Philippine economy

Salceda to NCR mayors: What happens to disaster funds?

Jee Y. Geronimo

This is AI generated summarization, which may have errors. For context, always refer to the full article.

Albay Governor Joey Salceda urges local governments to follow the law and mount funds for disaster risk reduction in their area
18 YEARS. Governor Joey Salceda says zero casualty is a clear goal of Albay even before a disaster strikes. Photo from Albay Governor Joey Salceda's Facebook account

MANILA, Philippines – When Tropical Storm Mario (international codename Fung-Wong) battered Luzon in September, the National Disaster Risk Reduction and Management Council (NDRRMC) reported that most of the 18 casualties were residents of Metro Manila.

Meanwhile, only two casualties were reported from the Bicol Region, and none of them came from Albay, a province that boasts of zero casualties in 18 of the past 20 years.

When asked how a governor-less Metro Manila can achieve the impressive feat of Albay, Governor Joey Salceda said Filipinos should start asking their local government units (LGUs) where funds for disaster risk reduction (DRR) are going.

“I think we should make LGUs accountable already. What are you doing with DRR funds?” he asked during the launch of the #ZeroCasualty campaign on Wednesday, October 8.

“Maybe you think achieving zero casualty is easy. But it demands a lot from us.”

– Joey Salceda, Governor, Albay


He said Albay “follows the logic” of the Philippine Disaster Risk Reduction and Management Act of 2010, which mandates that not less than 5% of an LGU’s estimated revenues from regular sources should be set aside as the Local Disaster Risk Reduction and Management Fund.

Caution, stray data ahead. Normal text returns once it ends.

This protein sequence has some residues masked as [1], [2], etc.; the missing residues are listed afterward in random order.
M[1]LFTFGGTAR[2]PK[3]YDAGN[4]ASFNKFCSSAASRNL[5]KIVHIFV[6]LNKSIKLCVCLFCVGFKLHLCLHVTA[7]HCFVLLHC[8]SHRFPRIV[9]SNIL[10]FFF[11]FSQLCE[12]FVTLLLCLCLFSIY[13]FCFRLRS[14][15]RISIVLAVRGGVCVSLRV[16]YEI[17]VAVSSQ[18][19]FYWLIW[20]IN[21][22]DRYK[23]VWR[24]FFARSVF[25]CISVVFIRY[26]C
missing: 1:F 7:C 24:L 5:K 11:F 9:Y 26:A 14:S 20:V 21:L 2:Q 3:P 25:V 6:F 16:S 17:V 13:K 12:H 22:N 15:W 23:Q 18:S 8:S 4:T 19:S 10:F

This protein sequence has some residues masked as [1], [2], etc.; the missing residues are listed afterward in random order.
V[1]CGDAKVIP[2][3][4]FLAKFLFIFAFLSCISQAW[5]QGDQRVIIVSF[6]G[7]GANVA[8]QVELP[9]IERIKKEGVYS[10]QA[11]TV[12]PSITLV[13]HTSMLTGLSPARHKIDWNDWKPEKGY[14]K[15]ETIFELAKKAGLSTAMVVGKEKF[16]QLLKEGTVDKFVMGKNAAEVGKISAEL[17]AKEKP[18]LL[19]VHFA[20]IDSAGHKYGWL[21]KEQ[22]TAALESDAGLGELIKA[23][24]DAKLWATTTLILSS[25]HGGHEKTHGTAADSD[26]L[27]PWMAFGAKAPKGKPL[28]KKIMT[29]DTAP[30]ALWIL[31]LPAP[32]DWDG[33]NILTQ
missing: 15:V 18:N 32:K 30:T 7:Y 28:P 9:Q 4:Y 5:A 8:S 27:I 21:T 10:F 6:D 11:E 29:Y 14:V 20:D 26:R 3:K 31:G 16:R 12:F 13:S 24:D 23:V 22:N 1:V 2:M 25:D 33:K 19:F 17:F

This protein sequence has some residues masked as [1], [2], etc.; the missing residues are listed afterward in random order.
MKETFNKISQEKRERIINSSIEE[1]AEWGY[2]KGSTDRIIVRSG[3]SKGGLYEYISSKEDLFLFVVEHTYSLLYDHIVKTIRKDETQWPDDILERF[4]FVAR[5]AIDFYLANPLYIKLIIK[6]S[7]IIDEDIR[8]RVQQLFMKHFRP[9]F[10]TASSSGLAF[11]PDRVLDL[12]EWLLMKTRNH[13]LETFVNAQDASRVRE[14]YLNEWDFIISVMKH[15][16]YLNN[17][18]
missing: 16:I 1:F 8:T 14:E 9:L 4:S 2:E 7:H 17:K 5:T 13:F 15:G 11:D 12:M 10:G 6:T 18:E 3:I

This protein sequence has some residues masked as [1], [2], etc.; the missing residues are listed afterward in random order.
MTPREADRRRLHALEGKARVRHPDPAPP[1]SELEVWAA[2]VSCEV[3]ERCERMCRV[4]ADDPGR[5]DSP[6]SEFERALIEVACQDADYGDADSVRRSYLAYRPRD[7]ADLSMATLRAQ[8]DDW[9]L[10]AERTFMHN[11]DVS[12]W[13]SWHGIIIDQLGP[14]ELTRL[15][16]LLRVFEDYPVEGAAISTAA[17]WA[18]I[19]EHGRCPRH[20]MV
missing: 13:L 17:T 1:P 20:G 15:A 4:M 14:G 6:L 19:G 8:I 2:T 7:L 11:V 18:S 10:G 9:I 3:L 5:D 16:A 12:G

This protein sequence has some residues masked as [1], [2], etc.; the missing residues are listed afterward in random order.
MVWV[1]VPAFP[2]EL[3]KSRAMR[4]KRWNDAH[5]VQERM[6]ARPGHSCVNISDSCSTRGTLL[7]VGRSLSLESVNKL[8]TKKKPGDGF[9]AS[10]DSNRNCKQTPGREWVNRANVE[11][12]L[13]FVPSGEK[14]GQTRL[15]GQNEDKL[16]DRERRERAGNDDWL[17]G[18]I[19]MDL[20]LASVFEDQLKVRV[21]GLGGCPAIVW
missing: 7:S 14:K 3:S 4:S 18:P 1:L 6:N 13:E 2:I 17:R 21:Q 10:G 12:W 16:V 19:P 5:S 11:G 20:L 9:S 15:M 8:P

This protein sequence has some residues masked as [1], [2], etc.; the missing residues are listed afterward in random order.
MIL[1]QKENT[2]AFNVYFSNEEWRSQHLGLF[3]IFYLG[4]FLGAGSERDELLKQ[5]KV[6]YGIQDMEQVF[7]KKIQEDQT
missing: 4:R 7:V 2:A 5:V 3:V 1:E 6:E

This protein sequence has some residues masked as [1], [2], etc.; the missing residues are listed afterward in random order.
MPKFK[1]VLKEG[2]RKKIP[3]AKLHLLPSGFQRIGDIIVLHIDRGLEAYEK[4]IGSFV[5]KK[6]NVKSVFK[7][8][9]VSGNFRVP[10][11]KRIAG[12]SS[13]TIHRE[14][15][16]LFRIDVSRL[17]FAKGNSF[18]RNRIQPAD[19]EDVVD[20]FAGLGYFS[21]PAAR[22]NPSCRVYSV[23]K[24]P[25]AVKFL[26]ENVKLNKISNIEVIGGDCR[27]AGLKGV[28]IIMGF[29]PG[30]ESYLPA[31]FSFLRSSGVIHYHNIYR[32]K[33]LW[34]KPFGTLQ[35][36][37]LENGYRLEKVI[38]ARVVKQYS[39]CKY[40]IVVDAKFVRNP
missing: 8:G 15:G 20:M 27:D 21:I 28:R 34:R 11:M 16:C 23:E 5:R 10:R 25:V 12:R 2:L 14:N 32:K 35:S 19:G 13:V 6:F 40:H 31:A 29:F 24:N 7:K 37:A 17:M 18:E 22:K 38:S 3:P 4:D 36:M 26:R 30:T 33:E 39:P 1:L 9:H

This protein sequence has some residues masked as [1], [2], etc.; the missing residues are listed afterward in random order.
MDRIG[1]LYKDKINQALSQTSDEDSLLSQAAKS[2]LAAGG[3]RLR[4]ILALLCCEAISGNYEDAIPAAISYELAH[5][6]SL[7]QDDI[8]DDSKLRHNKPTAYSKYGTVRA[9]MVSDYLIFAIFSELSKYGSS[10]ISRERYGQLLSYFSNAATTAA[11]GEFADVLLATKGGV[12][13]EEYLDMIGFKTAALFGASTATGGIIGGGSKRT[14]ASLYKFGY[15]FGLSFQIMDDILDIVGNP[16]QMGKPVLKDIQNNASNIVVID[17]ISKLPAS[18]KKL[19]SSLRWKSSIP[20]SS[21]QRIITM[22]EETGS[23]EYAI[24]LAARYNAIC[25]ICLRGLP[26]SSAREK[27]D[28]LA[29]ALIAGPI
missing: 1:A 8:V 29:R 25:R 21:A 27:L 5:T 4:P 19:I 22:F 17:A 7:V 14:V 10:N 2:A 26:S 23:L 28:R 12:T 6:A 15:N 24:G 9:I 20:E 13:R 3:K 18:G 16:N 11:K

Salceda noted that “P54 billion ($1.21 billion)* is the total resources of the LGUs in Metro Manila, so you take 5% – P2.5 billion ($55.81 million) for DRR.” 

He said for a “small province like Albay,” they were able to mount about P150 million ($3.35 million), so they have the means to respond to disasters. (READ: Salceda: Funds for climate mitigation hard to get)

For instance, the provincial government is already on its 24th day of monitoring  Mayon Volcano, which has been  placed under Alert Level 3 status since September 15.


Albay was also battered by Typhoon Glenda (international codename Rammasun) in August, but it only took a few hours for the province to enter the recovery phase.

Baka akala niyo, zero casualty, ganun-ganun lang. Ang taas ng hinihingi nito sa atin (Maybe you think achieving zero casualty is easy. But it demands a lot from us),” he explained.

During disasters, Salcedo said good governance is a must and should be the norm.

“We cannot do it alone. [It’s not only about] the budget for DRR, but also provincial engineering, social work….It should be the whole of government. It should be seamless,” he added. –

*1 $ : P44.79

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Jee Y. Geronimo

Jee is part of Rappler's Central Desk, handling most of the world, science, and environment stories on the site. She enjoys listening to podcasts and K-pop, watching Asian dramas, and running long distances. She hopes to visit Israel someday to retrace the steps of her Savior.